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Adam Rosenberg stated, “If you are a social media enthusiast, then by now you already know that if 2009 was the year of the “tweet,” then 2010 is almost certainly the year of the “check-in.” Geolocation apps such as Foursquare, have caused many to wonder if they really want people to know where they are, aside from just what they are doing.

During our first Business of Social Media class, there were many topics discussed, one of them being “privacy.” When speaking of social media, specifically geolocation — privacy tends to be an issue where some people are careful about which side of the line they stand on. Although I am a “social media geek” and use many of the platforms available, when it comes to geolocation, I am a bit conservative. I am weary when it comes to people knowing where I am because of the usual concerns of stalkers and theft. If you think I am being a tad over-concerned, then you may not have heard about www.pleaserobme.com, which revealed the location of empty homes via the use of Foursquare and Twitter. Disturbing? I thought so!

However, as a marketer, I do see the benefits of geolocation apps for brands. Starbucks, and other companies have used geolocation apps to gain further brand loyalty by their consumers who compete to become “mayor” of a specific Starbucks location, and can then receive cool discounts and/or free items. Great marketing strategy, indeed!

In addition, privacy on apps like Foursquare are up to the user, not the app. The Foursquare user decides whether they want just their friends on Foursquare to know their location, or whether they would like to push it out to Twitter and Facebook as well. Therefore, it is not the use of the geolocation app that is breaching privacy of location. You, the user, are deciding who knows about your location when you push your location to a larger pool of people on Twitter and Facebook.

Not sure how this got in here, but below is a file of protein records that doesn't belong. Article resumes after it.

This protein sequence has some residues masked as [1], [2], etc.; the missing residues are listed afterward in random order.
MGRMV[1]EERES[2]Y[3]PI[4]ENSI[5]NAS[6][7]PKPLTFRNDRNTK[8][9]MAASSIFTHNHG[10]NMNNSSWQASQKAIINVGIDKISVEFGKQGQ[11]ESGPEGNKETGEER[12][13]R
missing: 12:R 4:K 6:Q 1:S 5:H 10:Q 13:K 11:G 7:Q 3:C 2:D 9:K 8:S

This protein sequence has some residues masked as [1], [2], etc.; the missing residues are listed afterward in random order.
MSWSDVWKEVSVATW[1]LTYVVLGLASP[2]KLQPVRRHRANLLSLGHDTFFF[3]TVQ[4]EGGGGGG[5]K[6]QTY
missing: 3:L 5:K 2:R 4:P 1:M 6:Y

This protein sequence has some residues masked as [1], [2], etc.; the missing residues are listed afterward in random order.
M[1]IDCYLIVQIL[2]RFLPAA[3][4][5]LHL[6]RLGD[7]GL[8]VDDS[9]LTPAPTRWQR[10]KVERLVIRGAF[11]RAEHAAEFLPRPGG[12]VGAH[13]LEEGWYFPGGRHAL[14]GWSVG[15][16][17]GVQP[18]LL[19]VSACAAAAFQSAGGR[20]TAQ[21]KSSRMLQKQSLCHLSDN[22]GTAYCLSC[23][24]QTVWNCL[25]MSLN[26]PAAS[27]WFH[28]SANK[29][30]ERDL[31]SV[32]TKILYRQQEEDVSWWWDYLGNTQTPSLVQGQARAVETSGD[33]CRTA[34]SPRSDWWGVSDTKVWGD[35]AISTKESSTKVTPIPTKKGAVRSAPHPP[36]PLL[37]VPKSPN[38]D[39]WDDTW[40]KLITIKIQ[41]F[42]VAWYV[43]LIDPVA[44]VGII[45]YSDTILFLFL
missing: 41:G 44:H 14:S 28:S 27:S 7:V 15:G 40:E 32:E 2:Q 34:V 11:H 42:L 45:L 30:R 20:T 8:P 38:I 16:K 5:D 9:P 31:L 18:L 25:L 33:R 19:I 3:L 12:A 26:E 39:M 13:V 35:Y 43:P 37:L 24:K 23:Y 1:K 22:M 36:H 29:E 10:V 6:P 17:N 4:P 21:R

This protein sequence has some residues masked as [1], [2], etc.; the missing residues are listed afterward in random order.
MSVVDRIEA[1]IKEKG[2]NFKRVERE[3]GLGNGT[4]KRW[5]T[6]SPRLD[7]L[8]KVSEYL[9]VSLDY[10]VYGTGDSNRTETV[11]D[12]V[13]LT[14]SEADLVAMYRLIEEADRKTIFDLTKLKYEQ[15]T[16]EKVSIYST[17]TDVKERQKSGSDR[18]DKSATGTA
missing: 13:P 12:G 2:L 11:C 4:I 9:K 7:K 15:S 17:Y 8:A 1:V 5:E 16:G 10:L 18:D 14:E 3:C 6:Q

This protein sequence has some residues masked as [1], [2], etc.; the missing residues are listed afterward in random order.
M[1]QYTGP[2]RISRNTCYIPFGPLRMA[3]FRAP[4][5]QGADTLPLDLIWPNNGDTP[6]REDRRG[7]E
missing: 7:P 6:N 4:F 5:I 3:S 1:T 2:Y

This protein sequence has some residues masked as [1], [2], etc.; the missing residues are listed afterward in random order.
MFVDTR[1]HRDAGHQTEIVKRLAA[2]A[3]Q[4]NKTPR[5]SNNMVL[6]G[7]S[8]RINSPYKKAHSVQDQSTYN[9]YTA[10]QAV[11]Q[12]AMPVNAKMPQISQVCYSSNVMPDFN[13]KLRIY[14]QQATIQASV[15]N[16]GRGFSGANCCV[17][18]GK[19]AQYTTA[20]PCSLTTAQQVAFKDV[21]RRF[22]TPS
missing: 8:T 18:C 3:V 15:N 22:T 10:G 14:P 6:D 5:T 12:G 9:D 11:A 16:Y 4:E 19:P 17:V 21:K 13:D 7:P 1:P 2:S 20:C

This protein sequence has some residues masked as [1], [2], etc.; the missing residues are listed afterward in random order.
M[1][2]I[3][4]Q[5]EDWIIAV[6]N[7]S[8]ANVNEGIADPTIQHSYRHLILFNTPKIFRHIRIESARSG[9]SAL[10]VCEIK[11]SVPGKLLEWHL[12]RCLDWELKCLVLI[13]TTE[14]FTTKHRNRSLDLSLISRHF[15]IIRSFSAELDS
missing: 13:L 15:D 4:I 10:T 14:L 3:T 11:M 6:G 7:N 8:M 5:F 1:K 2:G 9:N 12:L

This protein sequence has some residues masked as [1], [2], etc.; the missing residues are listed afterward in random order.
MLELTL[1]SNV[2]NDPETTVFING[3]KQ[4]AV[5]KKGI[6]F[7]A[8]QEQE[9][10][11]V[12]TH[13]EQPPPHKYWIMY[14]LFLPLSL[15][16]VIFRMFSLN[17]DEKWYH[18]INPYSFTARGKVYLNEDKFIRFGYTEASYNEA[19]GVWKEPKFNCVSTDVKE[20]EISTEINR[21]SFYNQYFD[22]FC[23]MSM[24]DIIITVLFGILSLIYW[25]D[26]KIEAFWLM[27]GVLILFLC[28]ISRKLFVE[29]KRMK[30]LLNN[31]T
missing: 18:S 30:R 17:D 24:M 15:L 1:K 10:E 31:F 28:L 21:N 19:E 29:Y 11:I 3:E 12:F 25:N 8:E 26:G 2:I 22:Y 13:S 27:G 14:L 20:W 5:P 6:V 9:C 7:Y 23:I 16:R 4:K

In the end, I think the idea of geolocation is pretty cool, and I would like to invest some time into playing around with it some more. However, being an “Apple geek” as well, I am going to wait until I get an iPhone (I have a blackberry) to delve into the perks and coupons and freebies associated with “checking in” and being a “mayor.”

Until then, I’m checking out…

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Twestival (Twitter Festival) is an event to raise money for charitable causes around the world. This annual event takes place in large cities such as Boston, NY, and Chicago – put together solely by volunteers who wish to make a difference. In addition, all monetary amounts raised are donated in full to the cause of that particular year. When I heard about Twestival, I was immediately impressed by the amount of effort put into the event within each city. Last year, the effort was to raise money for @charitywater, and this year it was for @concern, raising money for education. This event demonstrated that social media platforms, such as twitter, are more than just for networking and socializing, but a way to unite people with a common goal and spread awareness. I wish there were more events with such great causes, where people get together for a reason beyond themselves — for a global need.

Looking forward to Twestival 2011.